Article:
The Windup Girl
By Paolo Bacigalupi
Published by Nightshade Books 2010
Bacigalupi’s The Windup Girl has been the SF success of 2010. A bestseller, it has won many awards, including the Locas, Nebula, and Hugo (where it tied for Best Novel with China Miévilles’ The City & the City).
The story follows the classic SF tradition of extrapolating from current science and technology and creating a world in which the results are laid out for readers to examine. Foremost in this story are global warming, and the rise of ocean levels, the exhaustion of fossil fuels and the search for alternative energy sources, genetic manipulation, both to create new life forms and to create sterile seeds, the latter to force a dependency on corporations (already a reality), the vulnerability of crops, via global agro-business, and the ethics of creating human, or human-like, life forms.
The story takes place in a Thailand that has managed to stand up against the world’s many pressures and the maintain a hard fought independence. The principle characters are Anderson Lake, a “gene-ripper,” he poses as a businessman attempting to produce a source of alternative energy, kink springs, but is in fact an agent for an agro-business concern trying to breach the nation’s borders. His factory manager Hock Seng, a Chinese refugee from Malaysia, where he barely escaped a genocidal uprising and lives in constant fear of another one. Jaidee, and his lieutenant Kanya, who represent the country’s fiercely protective Environment Ministry. Jaidee is famous for his zeal and his conscientiousness, though those very things prove to be not only his undoing, but the fulcrum on which everything turns.
Lastly, there is the windup girl herself, Emiko. In spite of being called a windup, and in spite of her sometimes mechanical looking movement, Emiko is a genetically designed, humanoid-like, tool. She was originally brought to the country from Japan to work as a secretary and translator. When her owner decided it would be cheaper to replace her than to transport her home, he abandoned her in a country that hates windups, viewing them as deviant and unnatural, and left her to her own devices. Ultimately she finds herself working in a sex club, where she is constantly humiliated and abused.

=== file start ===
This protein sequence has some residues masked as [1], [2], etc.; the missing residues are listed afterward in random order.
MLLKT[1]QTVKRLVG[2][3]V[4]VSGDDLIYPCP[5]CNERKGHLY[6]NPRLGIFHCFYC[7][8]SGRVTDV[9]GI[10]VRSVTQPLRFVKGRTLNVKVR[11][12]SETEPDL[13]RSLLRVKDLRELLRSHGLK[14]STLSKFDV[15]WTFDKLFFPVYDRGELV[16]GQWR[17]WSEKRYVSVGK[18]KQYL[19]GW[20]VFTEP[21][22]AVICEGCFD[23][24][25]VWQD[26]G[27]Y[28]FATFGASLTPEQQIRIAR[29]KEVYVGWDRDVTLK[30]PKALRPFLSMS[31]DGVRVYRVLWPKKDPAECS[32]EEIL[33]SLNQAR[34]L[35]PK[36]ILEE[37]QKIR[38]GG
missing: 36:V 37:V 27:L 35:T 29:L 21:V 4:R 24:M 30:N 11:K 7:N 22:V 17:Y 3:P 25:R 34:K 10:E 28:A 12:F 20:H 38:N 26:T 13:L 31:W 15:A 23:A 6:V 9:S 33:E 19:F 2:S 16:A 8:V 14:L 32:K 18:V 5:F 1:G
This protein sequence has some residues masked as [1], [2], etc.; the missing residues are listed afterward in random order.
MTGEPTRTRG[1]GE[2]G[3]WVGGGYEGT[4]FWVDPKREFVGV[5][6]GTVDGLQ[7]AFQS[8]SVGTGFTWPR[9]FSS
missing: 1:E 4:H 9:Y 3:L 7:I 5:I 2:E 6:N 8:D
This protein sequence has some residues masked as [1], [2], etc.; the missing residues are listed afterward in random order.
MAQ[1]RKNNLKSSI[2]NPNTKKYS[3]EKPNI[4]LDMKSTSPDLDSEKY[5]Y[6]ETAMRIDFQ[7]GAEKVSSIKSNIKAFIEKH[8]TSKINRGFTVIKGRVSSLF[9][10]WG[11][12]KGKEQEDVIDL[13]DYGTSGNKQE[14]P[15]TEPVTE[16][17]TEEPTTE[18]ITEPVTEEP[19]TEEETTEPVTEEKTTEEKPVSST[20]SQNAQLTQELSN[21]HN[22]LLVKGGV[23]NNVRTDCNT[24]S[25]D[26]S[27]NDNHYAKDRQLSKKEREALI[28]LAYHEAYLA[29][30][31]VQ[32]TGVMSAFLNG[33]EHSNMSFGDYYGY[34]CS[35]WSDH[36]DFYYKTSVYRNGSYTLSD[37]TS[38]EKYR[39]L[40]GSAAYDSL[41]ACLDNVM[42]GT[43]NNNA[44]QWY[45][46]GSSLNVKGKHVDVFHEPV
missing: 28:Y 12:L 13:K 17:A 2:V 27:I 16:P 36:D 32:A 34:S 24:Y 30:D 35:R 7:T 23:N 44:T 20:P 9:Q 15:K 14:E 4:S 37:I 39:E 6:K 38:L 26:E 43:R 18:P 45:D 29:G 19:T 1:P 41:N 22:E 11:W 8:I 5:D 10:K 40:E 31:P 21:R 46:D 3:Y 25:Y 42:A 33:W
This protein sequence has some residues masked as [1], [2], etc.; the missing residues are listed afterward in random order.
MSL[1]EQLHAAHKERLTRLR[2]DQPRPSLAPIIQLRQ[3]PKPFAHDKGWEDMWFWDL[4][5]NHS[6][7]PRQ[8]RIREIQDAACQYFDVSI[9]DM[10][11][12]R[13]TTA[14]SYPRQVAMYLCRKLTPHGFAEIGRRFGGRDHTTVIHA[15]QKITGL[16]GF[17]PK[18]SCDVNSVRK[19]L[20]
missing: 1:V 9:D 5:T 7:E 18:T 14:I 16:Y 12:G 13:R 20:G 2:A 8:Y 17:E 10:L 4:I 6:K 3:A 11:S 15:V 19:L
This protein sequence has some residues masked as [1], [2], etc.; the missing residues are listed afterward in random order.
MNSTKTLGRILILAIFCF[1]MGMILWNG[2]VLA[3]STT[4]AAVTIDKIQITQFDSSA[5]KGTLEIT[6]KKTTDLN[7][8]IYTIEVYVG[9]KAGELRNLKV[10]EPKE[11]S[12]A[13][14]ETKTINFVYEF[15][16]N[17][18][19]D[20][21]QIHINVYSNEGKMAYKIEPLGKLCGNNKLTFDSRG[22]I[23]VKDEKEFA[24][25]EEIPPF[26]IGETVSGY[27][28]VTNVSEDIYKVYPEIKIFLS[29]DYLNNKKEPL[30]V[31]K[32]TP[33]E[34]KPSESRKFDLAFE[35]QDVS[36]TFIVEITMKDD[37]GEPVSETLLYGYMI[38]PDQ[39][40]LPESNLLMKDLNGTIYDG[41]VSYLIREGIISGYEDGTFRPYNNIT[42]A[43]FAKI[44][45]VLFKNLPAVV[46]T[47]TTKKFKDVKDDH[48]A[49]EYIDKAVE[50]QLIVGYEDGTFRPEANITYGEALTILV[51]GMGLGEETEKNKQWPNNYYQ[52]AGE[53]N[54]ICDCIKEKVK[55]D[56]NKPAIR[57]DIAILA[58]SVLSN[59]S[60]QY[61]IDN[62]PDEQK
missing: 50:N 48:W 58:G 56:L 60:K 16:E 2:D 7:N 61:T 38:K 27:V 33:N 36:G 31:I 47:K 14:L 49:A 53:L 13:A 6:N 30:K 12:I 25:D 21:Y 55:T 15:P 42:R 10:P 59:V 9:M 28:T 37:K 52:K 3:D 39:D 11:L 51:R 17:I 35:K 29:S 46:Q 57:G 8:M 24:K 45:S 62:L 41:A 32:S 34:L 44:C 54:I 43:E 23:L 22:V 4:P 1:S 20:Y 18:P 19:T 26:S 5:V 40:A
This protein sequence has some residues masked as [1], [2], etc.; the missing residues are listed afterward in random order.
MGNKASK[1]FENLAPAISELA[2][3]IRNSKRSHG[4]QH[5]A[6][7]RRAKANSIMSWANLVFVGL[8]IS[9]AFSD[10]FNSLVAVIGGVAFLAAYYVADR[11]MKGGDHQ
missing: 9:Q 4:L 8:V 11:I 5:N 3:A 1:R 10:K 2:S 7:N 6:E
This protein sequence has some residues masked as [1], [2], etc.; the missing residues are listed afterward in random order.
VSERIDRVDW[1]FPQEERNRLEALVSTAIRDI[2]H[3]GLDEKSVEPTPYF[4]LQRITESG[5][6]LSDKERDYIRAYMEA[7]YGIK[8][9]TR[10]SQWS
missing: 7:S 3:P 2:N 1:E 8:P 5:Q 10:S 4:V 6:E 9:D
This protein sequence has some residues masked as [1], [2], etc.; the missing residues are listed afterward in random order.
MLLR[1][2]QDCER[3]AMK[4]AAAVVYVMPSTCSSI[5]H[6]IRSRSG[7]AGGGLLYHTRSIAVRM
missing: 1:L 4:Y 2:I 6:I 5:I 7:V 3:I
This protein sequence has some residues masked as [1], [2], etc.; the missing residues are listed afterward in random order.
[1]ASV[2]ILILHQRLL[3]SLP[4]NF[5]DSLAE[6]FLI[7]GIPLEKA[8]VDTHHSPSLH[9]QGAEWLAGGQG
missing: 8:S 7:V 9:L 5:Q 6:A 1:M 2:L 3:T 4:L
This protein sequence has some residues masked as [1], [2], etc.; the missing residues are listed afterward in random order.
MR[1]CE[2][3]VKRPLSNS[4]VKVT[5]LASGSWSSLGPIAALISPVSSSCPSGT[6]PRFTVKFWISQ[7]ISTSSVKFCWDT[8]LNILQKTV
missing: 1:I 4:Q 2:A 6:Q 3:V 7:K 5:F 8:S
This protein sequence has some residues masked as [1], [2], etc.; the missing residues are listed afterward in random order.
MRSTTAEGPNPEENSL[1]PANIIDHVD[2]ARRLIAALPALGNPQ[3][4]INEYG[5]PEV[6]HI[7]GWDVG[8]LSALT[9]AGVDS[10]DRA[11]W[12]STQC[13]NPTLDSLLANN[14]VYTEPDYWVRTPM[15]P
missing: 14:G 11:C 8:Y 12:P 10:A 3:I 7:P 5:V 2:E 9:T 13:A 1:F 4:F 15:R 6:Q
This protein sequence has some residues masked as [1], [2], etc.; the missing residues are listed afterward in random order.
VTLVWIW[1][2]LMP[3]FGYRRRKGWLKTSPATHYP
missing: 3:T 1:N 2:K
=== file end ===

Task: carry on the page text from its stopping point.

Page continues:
That’s quite a lot for a novel of barely 360 pages. Bacigalupi tells his story in a straight forward, chronological manner, only looking back to explain things when absolutely necessary. In theory its exactly the way I like my stories, but this book has so much happening that the reader barely gets a moment to absorb it all. I was almost a quarter of the way through before things really started to come together for me. Moreover, none of the characters are particularly engaging. Anderson, Hock Seng, and Kanya are all compromised, Jaidee is a zealot, though his heart is in the right place, and Emiko is all too passive. As the story progresses, characters and plot points do come together and the reader is given a lot to consider. Bacigalupi brings addresses a lot of things we see developing all around us, even if he seldom takes the time to let them breathe. I can see his novel casting a large shadow over the genre in the next decade.
A rewarding, if not always engrossing, read.